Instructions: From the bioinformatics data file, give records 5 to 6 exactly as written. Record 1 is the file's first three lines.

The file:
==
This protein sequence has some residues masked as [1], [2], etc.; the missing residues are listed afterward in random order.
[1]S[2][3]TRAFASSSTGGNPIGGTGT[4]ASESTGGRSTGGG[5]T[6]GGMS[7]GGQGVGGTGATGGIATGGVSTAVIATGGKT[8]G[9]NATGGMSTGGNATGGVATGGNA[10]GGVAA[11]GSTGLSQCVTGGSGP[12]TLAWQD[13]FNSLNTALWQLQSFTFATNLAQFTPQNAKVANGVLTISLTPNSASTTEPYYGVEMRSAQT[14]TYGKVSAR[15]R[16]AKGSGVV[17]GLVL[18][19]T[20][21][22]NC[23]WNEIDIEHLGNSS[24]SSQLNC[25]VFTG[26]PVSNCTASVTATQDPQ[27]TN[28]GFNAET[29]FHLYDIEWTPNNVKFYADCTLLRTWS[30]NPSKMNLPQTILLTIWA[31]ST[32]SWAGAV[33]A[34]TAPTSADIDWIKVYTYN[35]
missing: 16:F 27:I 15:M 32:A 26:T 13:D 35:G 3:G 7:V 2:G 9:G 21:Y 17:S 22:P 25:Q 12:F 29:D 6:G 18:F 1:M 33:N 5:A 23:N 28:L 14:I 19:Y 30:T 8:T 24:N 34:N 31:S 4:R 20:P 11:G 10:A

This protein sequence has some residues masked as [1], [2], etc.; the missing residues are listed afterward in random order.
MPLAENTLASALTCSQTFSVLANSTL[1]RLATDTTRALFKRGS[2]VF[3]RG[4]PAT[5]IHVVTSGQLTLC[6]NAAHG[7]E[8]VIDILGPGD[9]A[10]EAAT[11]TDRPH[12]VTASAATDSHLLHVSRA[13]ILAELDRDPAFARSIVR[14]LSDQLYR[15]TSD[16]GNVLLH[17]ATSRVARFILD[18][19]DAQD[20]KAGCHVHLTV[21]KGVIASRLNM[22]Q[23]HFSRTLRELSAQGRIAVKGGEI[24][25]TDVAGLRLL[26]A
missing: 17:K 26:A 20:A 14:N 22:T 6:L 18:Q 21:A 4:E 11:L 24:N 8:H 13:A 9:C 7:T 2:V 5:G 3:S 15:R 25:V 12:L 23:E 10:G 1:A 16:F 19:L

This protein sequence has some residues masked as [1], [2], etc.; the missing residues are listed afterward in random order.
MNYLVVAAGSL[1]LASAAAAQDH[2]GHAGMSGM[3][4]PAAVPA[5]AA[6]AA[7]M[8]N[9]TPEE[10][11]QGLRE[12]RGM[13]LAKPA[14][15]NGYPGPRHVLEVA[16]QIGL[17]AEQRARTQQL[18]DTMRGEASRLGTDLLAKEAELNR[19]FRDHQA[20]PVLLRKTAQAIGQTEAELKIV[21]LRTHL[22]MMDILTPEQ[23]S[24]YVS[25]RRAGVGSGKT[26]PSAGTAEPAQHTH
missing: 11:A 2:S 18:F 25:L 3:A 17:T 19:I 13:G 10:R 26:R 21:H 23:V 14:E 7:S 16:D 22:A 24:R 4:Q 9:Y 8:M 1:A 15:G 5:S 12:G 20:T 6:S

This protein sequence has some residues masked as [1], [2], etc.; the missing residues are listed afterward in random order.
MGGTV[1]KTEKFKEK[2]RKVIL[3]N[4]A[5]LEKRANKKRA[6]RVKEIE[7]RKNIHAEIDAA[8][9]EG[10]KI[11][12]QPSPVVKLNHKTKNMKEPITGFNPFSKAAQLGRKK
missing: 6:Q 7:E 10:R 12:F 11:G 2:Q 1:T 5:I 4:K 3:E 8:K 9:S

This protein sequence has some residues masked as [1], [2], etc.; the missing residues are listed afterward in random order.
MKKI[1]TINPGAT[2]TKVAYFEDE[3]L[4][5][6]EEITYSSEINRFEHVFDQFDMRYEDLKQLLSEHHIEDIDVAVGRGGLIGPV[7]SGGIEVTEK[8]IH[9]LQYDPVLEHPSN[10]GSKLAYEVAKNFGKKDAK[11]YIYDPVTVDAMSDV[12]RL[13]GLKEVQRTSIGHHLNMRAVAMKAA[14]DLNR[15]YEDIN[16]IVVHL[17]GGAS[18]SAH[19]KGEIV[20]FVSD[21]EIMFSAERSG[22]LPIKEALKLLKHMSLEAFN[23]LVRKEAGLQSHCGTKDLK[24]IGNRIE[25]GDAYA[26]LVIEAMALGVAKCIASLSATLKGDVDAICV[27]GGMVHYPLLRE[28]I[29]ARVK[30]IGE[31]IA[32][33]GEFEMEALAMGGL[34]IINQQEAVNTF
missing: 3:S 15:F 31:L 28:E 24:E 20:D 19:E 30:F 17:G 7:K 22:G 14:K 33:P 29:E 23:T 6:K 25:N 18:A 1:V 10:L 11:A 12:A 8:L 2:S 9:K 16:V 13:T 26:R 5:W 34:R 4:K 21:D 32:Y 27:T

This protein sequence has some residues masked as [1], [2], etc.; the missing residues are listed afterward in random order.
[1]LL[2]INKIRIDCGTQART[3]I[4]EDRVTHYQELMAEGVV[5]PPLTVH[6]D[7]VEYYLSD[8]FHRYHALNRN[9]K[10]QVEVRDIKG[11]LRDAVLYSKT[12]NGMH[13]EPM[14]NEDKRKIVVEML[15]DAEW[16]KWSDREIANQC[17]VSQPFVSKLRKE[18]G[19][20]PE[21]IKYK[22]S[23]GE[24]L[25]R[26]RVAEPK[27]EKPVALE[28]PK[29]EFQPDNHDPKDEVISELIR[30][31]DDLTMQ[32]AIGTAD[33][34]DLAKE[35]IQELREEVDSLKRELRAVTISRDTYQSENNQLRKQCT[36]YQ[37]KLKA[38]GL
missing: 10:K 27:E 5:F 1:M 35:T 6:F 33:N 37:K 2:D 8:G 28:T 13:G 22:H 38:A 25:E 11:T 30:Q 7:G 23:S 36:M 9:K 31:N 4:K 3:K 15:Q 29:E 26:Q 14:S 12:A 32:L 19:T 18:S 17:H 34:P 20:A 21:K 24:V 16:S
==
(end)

This protein sequence has some residues masked as [1], [2], etc.; the missing residues are listed afterward in random order.
MKKI[1]TINPGAT[2]TKVAYFEDE[3]L[4][5][6]EEITYSSEINRFEHVFDQFDMRYEDLKQLLSEHHIEDIDVAVGRGGLIGPV[7]SGGIEVTEK[8]IH[9]LQYDPVLEHPSN[10]GSKLAYEVAKNFGKKDAK[11]YIYDPVTVDAMSDV[12]RL[13]GLKEVQRTSIGHHLNMRAVAMKAA[14]DLNR[15]YEDIN[16]IVVHL[17]GGAS[18]SAH[19]KGEIV[20]FVSD[21]EIMFSAERSG[22]LPIKEALKLLKHMSLEAFN[23]LVRKEAGLQSHCGTKDLK[24]IGNRIE[25]GDAYA[26]LVIEAMALGVAKCIASLSATLKGDVDAICV[27]GGMVHYPLLRE[28]I[29]ARVK[30]IGE[31]IA[32][33]GEFEMEALAMGGL[34]IINQQEAVNTF
missing: 3:S 15:F 31:L 28:E 24:E 20:D 19:E 30:F 17:G 7:K 22:G 14:K 33:P 29:E 23:T 6:K 25:N 18:A 1:V 10:L 11:A 12:A 8:L 2:S 9:K 16:V 13:T 26:R 5:W 34:R 4:K 21:D 32:Y 27:T

This protein sequence has some residues masked as [1], [2], etc.; the missing residues are listed afterward in random order.
[1]LL[2]INKIRIDCGTQART[3]I[4]EDRVTHYQELMAEGVV[5]PPLTVH[6]D[7]VEYYLSD[8]FHRYHALNRN[9]K[10]QVEVRDIKG[11]LRDAVLYSKT[12]NGMH[13]EPM[14]NEDKRKIVVEML[15]DAEW[16]KWSDREIANQC[17]VSQPFVSKLRKE[18]G[19][20]PE[21]IKYK[22]S[23]GE[24]L[25]R[26]RVAEPK[27]EKPVALE[28]PK[29]EFQPDNHDPKDEVISELIR[30][31]DDLTMQ[32]AIGTAD[33][34]DLAKE[35]IQELREEVDSLKRELRAVTISRDTYQSENNQLRKQCT[36]YQ[37]KLKA[38]GL
missing: 10:K 27:E 5:F 1:M 35:T 6:F 33:N 37:K 2:D 8:G 28:T 13:G 22:H 38:A 25:E 11:T 30:Q 7:G 23:S 36:M 9:K 31:N 4:K 3:K 15:Q 29:E 26:Q 14:S 12:A 32:L 19:T 18:S 17:H 34:P 20:A 21:K 24:V 16:S